Skin discoloration: Lichen sclerosus is an uncommon chronic dermatosis recognized to occur on the anogenital area in perimenopausal women. It appears as small white, shiny, smooth spots on the skin that grow into bigger plaques that become thin and crinkled. In relation, topical retinaldehyde has found application in the treatment of Lichen sclerosus.Retinoids also exert skin-depigmenting activity. Unlike most depigmenting agents that target tyrosinase, retinoids are not phenolic agents and may act via different mechanisms.9 

Sensitivity Considerations

Topical retinoids have been used to treat rosacea. Retinoic acid, for example, has beneficial effects on the vascular aspect of rosacea. However, while retinoids show promise in the treatment of skin aging, irritant reactions such as burning, scaling or dermatitis associated with some of these therapies can limit their acceptance by patients.2

Retinoic acid treatment has the drawback of a delayed efficacy onset, which can lead to the development of skin dryness, erythema, burning and stinging. A higher tolerance to retinaldehyde vs. retinoic acid has been shown in photo-damaged skin, and with similar efficacy. Therefore, retinaldehyde may be more suited for sensitive, irritated skin conditions such as rosacea and red face syndrome.10 One proposed treatment for rosacea, for example, combines retinaldehyde with the anti-inflammatory agents dextran sulfate and hesperidin methyl chalcone.10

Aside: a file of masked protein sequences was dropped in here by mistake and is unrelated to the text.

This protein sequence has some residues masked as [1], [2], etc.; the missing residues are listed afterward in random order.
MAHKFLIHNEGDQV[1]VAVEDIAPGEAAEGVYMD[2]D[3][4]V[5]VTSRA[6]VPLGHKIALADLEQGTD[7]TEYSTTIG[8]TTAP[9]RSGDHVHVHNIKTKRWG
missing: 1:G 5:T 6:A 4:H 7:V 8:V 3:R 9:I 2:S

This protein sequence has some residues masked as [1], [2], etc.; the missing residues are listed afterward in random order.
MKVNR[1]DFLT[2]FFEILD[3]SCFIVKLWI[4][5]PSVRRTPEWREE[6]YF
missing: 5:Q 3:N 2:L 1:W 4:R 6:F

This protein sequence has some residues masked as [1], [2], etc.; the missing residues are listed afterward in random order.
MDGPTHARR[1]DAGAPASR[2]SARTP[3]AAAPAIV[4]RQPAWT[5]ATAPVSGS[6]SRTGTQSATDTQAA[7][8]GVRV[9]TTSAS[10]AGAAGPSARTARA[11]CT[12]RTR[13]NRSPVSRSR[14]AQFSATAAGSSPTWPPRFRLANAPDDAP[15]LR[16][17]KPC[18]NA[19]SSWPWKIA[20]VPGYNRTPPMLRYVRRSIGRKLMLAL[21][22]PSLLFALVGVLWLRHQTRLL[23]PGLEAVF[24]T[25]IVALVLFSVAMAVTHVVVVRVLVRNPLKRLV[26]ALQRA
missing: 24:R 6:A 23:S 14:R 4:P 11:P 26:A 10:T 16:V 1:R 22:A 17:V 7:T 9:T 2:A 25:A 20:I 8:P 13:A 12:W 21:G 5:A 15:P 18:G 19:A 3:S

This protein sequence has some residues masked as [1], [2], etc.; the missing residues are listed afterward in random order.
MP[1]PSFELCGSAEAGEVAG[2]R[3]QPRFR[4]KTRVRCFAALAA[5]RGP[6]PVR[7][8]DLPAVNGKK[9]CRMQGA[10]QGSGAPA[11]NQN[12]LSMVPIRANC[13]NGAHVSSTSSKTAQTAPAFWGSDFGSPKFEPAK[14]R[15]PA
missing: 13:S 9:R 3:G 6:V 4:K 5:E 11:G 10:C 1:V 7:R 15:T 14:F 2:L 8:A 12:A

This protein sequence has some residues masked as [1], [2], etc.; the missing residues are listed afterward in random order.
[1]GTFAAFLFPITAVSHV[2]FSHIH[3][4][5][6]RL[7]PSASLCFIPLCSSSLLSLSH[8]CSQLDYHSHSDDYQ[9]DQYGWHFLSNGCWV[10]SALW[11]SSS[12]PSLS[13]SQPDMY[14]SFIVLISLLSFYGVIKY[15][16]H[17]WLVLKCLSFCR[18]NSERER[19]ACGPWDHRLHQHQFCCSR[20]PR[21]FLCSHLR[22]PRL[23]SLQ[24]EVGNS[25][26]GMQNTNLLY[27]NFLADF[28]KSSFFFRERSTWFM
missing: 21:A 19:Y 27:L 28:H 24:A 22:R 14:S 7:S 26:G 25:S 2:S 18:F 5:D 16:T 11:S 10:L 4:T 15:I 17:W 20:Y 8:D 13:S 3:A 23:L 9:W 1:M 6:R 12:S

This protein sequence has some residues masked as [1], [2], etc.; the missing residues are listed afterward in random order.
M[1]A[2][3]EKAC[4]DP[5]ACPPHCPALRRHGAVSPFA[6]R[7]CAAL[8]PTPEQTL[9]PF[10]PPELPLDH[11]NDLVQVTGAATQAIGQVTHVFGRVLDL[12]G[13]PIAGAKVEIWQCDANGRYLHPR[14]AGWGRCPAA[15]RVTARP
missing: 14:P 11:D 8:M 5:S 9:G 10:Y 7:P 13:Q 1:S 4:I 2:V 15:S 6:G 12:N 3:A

Managing Interactions

To predict the skin's metabolism of retinoids, tools such as MetaSite have been developed. This approach uses a computation to project metabolic transformations related to cytochrome and flavin-containing monooxygenase-mediated reactions, to identify potential skin irritation behavior.11

In addition, as noted, topical retinoic acid precursors such as retinaldehyde or retinol can be used as they are less irritating than acidic retinoids.12 All-trans retinaldehyde is most commonly used. However, retinaldehyde is increasingly rising in the marketplace, possibly due to perceived retinoid-related skin irritations. In response, new topical delivery systems are being developed to circumvent skin irritation-related issues.